Generally, shrubbery, foliage and branches that encroach onto the land of another is a nuisance. The owner of the encroached land may abate the nuisance by trimming the overhanging foliage, branches and limbs, as long as the owner acts reasonably so as not to seriously injure or kill the tree. If a landowner cuts foliage that is not encroaching and does not have the tree owner's permission to trim, the person cutting the foliage may be liable for up to triple the amount of the damage caused by the wrongful cutting (see below). However, if the damage is accidental or based on a mistaken belief, damages may be limited to double the value of the wrongful cutting. Civil Code § 3346.
Although adjoining landowners have almost an unfettered right to trim encroaching limbs, branches and foliage, that is not the case with tree roots. If roots encroach under adjacent property, the property owner can sever the roots, but only if the roots are causing damage and only if done reasonably (perhaps by a professional). Then, the owner of the encroaching tree can be held liable for the actual out-of-pocket expenses incurred as a direct result of the tree's encroaching roots.
However, If the adjoining landowner negligently severs tree roots and seriously injures or kills a tree, the owner of the tree may sue. In Booska v. Patel (1994) 24 Cal.App.4th 1786, the plaintiff claimed his neighbor negligently cut the roots of his tree which in turn necessitated the tree's removal. The neighbor claimed he had an "absolute right" to cut the tree roots any way he wanted (in this case three feet deep) because they were uprooting his driveway. The Appellate Court disagreed and held that a homeowner's right to manage his own land must be "tempered by his duty to act reasonably." Thus, a landowner's right to remove the portions of an encroaching tree must be balanced against the obligations to act reasonably toward adjoining landowners and to refrain from causing foreseeable injury to neighboring property. California Civil Practice Guide, Real Property Litigation §11:42 (West, 2001).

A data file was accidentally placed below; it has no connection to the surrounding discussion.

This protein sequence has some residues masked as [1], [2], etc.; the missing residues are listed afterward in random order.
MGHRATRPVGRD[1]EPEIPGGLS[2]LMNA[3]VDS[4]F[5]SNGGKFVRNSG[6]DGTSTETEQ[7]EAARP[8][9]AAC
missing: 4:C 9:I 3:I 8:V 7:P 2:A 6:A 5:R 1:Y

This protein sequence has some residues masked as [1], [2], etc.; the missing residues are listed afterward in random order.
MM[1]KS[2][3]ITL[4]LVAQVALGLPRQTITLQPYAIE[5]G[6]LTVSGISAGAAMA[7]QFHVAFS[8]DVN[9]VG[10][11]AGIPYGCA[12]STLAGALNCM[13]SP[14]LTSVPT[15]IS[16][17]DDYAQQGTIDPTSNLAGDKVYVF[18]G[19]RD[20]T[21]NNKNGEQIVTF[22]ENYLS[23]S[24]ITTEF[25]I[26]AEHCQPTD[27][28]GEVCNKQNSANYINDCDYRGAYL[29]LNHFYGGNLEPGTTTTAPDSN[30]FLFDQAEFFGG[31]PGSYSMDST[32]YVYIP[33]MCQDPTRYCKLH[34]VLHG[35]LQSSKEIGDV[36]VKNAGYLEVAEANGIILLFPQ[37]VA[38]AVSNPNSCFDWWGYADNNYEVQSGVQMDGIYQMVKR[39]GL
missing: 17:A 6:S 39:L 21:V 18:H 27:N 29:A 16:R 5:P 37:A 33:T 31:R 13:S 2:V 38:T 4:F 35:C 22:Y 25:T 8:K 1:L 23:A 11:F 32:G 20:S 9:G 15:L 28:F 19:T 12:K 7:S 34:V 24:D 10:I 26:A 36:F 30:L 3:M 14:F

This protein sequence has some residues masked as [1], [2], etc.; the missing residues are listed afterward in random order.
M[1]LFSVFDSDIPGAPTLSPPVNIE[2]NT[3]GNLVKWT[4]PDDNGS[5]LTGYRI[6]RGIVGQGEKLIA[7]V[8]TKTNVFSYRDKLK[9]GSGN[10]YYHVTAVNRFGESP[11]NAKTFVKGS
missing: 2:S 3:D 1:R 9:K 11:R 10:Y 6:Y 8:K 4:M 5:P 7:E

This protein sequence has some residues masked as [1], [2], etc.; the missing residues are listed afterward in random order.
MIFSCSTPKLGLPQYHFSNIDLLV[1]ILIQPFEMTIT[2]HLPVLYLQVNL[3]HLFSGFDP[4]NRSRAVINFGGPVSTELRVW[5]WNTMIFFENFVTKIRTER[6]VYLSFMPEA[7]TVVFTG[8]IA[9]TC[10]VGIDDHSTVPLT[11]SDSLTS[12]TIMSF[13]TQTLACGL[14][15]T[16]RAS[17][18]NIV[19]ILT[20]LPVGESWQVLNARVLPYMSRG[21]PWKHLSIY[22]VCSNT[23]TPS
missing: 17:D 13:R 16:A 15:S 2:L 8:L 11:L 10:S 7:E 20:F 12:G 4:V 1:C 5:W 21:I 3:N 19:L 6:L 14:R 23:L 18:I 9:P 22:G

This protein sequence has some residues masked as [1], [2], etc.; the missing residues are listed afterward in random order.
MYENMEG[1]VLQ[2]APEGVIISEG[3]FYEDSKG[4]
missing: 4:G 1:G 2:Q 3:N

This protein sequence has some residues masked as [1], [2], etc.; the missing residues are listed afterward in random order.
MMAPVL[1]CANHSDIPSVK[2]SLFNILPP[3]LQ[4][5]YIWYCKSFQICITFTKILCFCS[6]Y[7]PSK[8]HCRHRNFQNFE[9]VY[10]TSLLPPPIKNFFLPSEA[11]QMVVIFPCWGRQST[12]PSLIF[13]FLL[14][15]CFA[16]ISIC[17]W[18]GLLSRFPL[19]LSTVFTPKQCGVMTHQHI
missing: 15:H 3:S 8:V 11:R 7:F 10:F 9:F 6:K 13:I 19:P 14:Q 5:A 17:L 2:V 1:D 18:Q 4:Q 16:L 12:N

Landowners have a duty to inspect their trees to determine if a tree is healthy or hazardous, and to remove branches and even an entire tree if it poses a hazard. If the tree owner was negligent in maintaining the tree after warnings or visual signs of problems, then the tree owner is responsible for consequent damage. If the tree was well maintained and a storm or earthquake causes the tree to fall, then the damage was from an "act of God" and the tree owner is not responsible.
Tree Debris - Leaves, Fallen Fruit and Sap